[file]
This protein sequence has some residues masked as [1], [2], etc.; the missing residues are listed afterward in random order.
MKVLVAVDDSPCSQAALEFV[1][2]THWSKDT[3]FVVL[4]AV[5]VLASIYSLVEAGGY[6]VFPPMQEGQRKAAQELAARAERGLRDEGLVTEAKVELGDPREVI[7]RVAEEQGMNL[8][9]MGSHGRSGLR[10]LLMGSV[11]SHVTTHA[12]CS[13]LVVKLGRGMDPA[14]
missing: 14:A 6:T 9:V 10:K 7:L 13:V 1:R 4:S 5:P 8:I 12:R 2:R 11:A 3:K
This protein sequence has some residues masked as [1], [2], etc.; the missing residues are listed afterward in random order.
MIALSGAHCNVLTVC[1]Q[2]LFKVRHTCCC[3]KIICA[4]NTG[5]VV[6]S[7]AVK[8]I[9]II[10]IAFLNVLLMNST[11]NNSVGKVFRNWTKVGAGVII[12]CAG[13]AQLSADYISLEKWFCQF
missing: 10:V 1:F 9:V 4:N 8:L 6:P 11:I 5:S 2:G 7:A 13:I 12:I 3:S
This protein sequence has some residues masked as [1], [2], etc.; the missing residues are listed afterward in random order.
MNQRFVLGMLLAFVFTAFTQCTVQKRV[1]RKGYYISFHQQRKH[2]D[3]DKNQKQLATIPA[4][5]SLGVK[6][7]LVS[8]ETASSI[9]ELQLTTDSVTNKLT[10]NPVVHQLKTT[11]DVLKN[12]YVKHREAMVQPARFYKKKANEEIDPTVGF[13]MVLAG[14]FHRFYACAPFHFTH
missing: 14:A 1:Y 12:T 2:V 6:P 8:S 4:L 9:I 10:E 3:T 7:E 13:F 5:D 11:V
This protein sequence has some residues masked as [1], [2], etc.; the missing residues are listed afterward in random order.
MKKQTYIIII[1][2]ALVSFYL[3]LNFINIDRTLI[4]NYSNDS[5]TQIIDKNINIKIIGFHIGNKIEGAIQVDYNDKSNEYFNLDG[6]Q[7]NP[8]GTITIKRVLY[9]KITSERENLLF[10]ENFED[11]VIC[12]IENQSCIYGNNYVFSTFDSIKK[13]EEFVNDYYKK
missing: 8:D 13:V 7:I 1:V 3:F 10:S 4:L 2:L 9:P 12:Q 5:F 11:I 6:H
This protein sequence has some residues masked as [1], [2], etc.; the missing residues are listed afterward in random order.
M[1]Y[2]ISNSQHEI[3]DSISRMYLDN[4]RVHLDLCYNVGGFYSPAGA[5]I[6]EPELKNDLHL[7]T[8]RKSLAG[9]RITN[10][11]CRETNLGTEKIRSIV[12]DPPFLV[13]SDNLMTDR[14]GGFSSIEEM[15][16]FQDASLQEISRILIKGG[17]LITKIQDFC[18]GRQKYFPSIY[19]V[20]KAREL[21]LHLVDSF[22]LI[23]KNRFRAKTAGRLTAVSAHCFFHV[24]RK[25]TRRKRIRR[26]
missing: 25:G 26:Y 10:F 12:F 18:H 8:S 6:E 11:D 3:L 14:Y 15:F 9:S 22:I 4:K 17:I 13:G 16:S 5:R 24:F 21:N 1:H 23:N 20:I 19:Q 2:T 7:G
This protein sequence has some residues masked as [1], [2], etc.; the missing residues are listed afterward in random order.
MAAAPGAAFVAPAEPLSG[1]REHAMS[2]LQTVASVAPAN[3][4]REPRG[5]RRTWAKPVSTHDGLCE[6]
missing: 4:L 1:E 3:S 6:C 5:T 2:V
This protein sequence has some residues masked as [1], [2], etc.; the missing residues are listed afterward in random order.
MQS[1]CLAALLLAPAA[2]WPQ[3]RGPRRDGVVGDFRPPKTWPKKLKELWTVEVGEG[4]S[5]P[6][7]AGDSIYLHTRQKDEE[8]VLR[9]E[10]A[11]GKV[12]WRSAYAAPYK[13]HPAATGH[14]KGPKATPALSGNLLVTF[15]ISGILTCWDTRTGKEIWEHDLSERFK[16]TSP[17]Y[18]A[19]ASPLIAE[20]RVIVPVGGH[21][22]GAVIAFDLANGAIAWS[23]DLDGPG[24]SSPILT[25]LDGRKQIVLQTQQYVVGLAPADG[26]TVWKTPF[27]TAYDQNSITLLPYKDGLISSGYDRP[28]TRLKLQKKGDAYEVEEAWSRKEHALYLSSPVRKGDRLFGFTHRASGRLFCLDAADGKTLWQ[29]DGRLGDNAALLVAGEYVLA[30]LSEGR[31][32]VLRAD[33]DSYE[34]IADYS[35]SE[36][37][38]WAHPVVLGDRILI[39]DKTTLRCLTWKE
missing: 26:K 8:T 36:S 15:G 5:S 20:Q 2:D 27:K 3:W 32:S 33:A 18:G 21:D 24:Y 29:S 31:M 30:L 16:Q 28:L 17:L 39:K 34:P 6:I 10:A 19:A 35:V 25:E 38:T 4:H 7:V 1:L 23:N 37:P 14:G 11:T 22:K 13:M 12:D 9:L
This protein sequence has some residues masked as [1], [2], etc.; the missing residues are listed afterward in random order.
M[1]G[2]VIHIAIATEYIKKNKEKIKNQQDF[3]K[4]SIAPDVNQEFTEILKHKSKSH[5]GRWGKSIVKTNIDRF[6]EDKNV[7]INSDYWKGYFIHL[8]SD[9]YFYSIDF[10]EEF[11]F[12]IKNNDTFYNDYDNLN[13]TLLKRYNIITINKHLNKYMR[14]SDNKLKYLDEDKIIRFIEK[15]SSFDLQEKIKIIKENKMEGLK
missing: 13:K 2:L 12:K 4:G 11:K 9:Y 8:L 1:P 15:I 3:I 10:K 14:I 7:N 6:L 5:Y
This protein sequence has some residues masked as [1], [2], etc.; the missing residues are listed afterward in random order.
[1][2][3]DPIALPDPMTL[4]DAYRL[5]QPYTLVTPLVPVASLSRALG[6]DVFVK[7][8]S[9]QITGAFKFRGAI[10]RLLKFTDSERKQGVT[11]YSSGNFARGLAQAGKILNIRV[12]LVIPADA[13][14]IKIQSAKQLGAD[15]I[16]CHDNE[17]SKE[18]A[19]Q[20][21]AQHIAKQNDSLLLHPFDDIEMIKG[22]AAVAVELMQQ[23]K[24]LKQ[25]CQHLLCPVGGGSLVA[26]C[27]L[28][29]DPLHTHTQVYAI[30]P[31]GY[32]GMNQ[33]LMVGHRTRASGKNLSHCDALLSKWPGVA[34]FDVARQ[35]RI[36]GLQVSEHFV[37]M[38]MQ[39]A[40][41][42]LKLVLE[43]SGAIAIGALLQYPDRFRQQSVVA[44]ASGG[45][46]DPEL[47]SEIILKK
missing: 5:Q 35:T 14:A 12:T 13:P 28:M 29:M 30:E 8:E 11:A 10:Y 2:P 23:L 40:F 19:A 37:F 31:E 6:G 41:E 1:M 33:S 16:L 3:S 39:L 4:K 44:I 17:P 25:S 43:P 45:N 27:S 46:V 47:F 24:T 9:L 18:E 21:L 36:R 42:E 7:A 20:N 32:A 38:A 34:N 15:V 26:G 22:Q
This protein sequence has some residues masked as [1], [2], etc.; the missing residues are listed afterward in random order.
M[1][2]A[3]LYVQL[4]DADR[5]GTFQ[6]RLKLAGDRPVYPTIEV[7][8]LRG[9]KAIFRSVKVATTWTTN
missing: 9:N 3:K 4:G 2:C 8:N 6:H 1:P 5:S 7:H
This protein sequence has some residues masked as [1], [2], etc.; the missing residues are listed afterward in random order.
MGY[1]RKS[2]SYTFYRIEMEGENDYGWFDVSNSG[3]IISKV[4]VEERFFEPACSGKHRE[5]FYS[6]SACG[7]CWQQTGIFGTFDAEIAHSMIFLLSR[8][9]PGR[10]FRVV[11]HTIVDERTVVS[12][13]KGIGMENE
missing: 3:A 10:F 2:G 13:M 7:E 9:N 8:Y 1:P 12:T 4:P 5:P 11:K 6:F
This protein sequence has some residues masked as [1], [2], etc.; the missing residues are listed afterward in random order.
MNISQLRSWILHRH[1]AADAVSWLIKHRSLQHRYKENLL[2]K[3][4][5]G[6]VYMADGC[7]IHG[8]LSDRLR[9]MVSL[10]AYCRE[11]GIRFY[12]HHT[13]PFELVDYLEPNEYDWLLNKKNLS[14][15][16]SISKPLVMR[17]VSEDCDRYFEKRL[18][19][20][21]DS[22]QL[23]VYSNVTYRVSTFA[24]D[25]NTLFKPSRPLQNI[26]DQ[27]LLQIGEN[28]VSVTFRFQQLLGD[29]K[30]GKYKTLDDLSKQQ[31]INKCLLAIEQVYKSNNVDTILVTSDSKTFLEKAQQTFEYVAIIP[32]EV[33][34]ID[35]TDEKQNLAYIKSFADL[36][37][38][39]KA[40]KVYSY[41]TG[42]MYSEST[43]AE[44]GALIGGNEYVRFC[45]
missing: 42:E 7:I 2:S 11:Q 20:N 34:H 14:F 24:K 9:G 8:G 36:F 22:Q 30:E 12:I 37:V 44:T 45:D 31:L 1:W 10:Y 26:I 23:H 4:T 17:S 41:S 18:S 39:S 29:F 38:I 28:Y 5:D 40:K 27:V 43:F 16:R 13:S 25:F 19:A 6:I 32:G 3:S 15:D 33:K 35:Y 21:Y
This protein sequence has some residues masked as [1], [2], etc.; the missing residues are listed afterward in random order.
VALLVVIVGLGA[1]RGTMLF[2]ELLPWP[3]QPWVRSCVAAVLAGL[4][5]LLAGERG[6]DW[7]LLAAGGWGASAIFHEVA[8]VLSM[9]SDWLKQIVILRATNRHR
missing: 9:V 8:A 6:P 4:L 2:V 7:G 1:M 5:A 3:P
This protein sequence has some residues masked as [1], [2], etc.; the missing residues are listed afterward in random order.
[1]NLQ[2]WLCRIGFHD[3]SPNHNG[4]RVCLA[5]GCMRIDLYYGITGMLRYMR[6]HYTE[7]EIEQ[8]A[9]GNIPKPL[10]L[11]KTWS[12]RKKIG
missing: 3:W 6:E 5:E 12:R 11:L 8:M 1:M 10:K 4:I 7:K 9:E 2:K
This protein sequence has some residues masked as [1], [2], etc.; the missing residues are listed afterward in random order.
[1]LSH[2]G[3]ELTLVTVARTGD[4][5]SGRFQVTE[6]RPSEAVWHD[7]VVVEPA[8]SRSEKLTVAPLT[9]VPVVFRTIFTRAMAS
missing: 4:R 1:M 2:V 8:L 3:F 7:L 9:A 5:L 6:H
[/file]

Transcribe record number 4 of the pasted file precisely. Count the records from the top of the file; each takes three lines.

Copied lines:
This protein sequence has some residues masked as [1], [2], etc.; the missing residues are listed afterward in random order.
MKKQTYIIII[1][2]ALVSFYL[3]LNFINIDRTLI[4]NYSNDS[5]TQIIDKNINIKIIGFHIGNKIEGAIQVDYNDKSNEYFNLDG[6]Q[7]NP[8]GTITIKRVLY[9]KITSERENLLF[10]ENFED[11]VIC[12]IENQSCIYGNNYVFSTFDSIKK[13]EEFVNDYYKK
missing: 8:D 13:V 7:I 1:V 3:F 10:S 4:L 2:L 9:P 12:Q 5:F 11:I 6:H